The club also aims to make it easier to buy shogi materials from stores here in Vancouver, as well as to encourage the creation of shogi clubs in other major Canadian cities (particularly Montreal) and in Seattle.
Everyone is welcome to join the Vancouver Shogi Club’s events, regardless of skill level or experience. Club members are happy to show newcomers how to play. More details can be found online at: shogivancouver.wordpress.com/events.
Madoka Kitao, professional female shogi player from Japan ［日本からプロの女流棋士がやってくる］
Saturday, April 18
1:00 pm – 4:00 pm
Join us for the first-ever visit to Canada by a professional shogi (Japanese chess) player! Shogi pro Madoka Kitao (北尾 まどか) will deliver a shogi and animal shogi presentation at 1:00pm. Afterward, we will break out into games of shogi and animal shogi.
Ms. Kitao travels the world regularly to promote Japanese chess. She has written several books about shogi, and is the creator of Let’s Catch the Lion! (animal shogi / どうぶつしょうぎ), a smaller version of shogi that uses animal images to encourage people to try Japanese chess.
Please note: The initial presentation at 1:00pm will be entirely in Japanese language; we apologize for any inconvenience. Everyone is welcome to attend, and we hope that you’ll join us for games of shogi and animal shogi after the presentation!
Bulletin Interview: Devon Rowcliffe
Shogi may be popular in Japan, but it’s pretty obscure here in Canada. How did you come to become interested in the game?
There was a serialized drama about shogi on NHK in late 1996/early 1997 called Futarikko (ふたりっ子) that made its way onto the multicultural TV channel here in Vancouver. I played chess a little bit as a child, but had no idea that other types of chess existed; I thought shogi looked quite interesting. My father bought me a shogi set shortly afterward (late 1990s), but sadly I never seemed able to prioritize learning shogi over other interests. In recent years, I would mention to my wife every few months that I should learn how to play shogi – by 2013 she had heard enough, plonked the shogi set down in front me, and ordered me to finally take the plunge.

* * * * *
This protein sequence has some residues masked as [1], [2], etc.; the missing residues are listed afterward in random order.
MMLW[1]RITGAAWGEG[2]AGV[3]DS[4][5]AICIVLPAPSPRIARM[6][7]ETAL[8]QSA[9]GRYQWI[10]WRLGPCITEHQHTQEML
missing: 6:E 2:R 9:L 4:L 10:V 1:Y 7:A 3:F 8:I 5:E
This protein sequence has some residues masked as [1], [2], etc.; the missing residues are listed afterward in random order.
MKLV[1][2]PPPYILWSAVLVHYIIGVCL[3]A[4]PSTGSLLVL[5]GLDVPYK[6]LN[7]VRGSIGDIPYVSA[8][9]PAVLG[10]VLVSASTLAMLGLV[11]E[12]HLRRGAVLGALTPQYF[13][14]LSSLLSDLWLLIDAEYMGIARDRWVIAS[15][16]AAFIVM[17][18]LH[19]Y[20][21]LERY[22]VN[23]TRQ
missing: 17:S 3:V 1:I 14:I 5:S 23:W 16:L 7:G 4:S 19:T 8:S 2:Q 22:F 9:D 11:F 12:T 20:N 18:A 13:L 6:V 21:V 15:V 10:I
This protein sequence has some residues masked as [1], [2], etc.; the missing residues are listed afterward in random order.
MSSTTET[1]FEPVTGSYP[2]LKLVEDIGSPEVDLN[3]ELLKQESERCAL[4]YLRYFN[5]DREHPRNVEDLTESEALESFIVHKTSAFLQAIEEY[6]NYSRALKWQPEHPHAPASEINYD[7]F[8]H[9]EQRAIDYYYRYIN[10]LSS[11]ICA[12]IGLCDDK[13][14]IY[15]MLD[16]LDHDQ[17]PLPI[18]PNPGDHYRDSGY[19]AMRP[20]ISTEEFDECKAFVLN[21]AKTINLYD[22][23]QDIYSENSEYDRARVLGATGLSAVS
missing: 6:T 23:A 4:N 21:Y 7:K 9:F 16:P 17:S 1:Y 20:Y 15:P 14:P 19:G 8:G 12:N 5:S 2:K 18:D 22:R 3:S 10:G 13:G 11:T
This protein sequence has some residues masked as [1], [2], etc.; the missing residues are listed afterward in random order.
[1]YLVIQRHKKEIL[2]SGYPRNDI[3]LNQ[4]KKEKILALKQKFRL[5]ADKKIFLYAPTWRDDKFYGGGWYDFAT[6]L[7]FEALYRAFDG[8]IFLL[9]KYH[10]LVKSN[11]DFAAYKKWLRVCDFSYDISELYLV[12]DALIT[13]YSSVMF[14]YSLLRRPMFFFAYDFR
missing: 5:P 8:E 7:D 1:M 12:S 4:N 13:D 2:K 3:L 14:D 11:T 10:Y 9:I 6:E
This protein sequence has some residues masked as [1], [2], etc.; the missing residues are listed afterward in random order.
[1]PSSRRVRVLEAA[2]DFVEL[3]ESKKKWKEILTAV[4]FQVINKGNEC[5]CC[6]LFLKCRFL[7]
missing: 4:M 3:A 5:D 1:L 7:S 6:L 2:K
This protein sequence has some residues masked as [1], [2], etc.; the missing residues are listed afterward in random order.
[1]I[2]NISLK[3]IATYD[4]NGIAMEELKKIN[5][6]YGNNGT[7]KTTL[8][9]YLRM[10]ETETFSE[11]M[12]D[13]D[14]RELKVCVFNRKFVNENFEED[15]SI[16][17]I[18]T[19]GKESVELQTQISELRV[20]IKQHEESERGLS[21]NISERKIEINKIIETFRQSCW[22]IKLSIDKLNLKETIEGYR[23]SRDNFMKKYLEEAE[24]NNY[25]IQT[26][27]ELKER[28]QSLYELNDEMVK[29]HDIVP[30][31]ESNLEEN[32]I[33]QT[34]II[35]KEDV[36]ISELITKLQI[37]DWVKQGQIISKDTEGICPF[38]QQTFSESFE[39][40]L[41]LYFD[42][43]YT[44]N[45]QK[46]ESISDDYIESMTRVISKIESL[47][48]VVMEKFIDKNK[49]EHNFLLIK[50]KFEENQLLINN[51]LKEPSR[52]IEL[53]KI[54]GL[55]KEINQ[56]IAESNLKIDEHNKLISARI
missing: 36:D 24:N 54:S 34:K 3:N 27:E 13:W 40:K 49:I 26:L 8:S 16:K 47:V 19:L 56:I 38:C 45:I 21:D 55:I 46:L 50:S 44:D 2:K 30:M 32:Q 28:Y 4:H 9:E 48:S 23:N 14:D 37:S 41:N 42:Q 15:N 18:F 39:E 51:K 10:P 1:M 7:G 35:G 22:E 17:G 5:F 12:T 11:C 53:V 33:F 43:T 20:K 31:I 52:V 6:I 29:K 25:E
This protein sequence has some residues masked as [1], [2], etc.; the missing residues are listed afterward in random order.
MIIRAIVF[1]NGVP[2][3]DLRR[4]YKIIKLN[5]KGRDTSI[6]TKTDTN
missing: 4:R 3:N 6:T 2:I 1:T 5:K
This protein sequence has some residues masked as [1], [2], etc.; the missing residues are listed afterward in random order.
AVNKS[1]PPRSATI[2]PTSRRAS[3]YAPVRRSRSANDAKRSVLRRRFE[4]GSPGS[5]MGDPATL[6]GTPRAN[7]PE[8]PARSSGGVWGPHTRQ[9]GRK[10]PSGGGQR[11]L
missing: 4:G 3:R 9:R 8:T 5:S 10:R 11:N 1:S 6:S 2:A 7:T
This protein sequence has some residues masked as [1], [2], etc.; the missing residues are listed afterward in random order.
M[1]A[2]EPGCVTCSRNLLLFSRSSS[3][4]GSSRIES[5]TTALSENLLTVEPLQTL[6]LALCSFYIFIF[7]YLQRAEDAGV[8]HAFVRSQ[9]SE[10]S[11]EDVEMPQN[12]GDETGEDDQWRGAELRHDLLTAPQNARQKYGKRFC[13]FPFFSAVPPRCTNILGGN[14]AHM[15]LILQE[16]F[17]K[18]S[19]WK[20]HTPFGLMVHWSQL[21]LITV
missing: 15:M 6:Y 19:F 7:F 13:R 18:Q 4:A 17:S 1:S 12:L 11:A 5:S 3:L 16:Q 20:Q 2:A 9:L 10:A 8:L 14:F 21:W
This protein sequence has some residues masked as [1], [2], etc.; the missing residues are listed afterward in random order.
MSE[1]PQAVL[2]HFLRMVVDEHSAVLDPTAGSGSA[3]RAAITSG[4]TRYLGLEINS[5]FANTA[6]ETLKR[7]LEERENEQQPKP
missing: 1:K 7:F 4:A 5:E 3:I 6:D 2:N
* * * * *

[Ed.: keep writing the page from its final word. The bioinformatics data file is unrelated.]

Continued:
Shogi is called Japanese chess. Is there a real similarity to chess or is it just a superficial likeness? Is there an advantage to being a good chess player when it comes to picking up shogi?
The two games share a common ancestor, chaturanga, which was developed in India during the 6th century. That original game spread west to Persia and late-medieval Europe; to the east, it spread all across East Asia, where numerous countries adapted it to create local versions of the game. That’s why there are unique variations of chess in countries such as Japan, China, Korea, Thailand and Myanmar.